Book About East Timor Jabs Indonesia’s ConscienceBreaking News
The ending, a bloody rampage by Indonesian-backed militias after a vote for independence in 1999, further curdled the nation’s reputation and left a bitter mood at home, where the loss of East Timor was treated as a subject best left untouched.
The seemingly closed chapter was reopened this month with a new book by Ali Alatas, the former longtime foreign minister and ambassador to the United Nations. It is the first account by an Indonesian insider who tried to steer some of the events — which at critical moments involved the United States, the United Nations and, at all times, the heavy hand of the Indonesian Army.
Mr. Alatas, always amicable, always accessible, was respected in New York as a quintessential diplomat handed the tricky task of representing his country during the rule of a secretive and authoritarian leader, President Suharto.
In “The Pebble in the Shoe: The Diplomatic Struggle for East Timor,” Mr. Alatas traces events from the Indonesian invasion in 1975 to the army’s exit in September 1999, and the transfer of control to a United Nations peacekeeping force.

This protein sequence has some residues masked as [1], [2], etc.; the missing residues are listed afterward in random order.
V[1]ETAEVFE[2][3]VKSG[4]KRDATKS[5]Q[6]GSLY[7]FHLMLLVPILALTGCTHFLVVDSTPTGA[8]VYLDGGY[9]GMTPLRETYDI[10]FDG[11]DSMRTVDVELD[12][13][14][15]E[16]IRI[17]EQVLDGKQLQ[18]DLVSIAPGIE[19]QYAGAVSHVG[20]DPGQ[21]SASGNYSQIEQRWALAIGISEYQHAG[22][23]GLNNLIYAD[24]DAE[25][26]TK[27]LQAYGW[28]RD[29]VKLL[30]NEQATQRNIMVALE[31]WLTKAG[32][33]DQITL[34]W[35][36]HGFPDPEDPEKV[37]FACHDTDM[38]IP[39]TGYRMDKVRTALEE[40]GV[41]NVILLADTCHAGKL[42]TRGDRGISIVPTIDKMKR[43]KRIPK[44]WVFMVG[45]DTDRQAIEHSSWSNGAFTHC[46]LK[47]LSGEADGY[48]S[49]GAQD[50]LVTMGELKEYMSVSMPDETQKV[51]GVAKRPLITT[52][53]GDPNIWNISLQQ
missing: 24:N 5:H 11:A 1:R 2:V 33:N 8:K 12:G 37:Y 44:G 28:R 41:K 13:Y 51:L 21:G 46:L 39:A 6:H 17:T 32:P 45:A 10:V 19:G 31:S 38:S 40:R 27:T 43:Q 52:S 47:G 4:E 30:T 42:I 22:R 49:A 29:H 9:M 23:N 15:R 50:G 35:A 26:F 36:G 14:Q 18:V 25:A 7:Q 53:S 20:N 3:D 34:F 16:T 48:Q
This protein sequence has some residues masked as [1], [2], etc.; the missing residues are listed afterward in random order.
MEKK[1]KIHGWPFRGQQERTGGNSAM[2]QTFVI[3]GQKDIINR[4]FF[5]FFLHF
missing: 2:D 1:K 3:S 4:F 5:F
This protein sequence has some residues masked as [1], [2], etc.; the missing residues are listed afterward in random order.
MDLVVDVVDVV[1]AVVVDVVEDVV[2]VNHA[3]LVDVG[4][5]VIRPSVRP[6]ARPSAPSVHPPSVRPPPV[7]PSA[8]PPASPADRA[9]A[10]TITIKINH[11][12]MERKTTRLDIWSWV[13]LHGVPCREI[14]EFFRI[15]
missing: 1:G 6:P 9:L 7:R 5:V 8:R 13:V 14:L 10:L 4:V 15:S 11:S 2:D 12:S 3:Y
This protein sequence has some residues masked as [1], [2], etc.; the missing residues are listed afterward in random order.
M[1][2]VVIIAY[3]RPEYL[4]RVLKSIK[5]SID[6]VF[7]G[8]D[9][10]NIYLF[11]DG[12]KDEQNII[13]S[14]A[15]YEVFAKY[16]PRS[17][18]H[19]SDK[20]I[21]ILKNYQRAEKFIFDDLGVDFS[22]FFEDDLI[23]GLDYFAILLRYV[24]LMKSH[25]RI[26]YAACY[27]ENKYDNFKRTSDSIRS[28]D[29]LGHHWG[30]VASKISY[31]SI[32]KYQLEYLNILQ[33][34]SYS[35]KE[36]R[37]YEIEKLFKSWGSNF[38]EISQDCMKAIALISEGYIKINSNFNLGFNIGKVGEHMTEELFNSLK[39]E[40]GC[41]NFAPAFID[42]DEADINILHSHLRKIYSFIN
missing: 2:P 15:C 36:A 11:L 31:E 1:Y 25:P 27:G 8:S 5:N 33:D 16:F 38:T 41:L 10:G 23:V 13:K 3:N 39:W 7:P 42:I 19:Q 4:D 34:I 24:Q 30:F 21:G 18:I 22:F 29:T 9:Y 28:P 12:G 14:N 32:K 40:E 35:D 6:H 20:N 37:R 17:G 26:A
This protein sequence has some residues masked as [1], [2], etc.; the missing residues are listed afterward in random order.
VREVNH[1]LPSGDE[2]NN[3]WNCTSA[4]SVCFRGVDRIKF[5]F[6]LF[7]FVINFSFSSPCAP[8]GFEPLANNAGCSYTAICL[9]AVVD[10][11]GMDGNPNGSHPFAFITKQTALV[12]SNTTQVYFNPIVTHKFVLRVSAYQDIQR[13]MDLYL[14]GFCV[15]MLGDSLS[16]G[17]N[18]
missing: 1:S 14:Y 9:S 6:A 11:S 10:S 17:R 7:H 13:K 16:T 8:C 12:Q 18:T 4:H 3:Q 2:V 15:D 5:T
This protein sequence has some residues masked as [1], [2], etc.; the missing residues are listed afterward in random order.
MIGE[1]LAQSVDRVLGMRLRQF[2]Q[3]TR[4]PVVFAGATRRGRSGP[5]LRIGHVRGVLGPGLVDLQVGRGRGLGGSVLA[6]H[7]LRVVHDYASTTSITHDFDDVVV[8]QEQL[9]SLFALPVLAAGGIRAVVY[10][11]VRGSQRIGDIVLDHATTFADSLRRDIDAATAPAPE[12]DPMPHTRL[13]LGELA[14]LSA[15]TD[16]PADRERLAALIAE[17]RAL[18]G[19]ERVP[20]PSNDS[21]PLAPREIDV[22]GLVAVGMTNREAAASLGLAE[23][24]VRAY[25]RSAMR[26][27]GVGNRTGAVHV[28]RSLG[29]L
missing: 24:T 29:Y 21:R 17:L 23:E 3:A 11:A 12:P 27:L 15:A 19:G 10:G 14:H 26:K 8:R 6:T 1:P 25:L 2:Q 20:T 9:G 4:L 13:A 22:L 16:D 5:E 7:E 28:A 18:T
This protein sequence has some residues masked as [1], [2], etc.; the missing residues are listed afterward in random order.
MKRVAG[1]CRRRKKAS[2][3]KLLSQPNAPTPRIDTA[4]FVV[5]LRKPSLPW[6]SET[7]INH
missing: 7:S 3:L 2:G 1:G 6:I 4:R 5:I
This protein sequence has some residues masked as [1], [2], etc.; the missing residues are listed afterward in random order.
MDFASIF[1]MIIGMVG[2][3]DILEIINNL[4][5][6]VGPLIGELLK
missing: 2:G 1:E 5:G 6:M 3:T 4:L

comments powered by Disqus
- ‘No Vacancies’ for Blacks: How Donald Trump Got His Start, and Was First Accused of Bias
- New Yorker profiles activist who's drawing attention to lynchings
- Wisconsin GOP senator wants to replace history professors with Ken Burns videos
- UT removes Confederate inscription that it previously said would stay
- The man behind the Smithsonian’s new African-American history museum
- Some Ohio University professors ditch the textbooks, and the prices
- Renowned Israeli Holocaust Historian: ‘If I Were a British Jew, I’d Be Worried’
- Heather Ann Thompson pries loose the long-kept secrets of Attica in her new book
- Lonnie Bunch remembers his first day on the job as director of the new black history museum
- Speaker Ryan loves pseudo-historian David Barton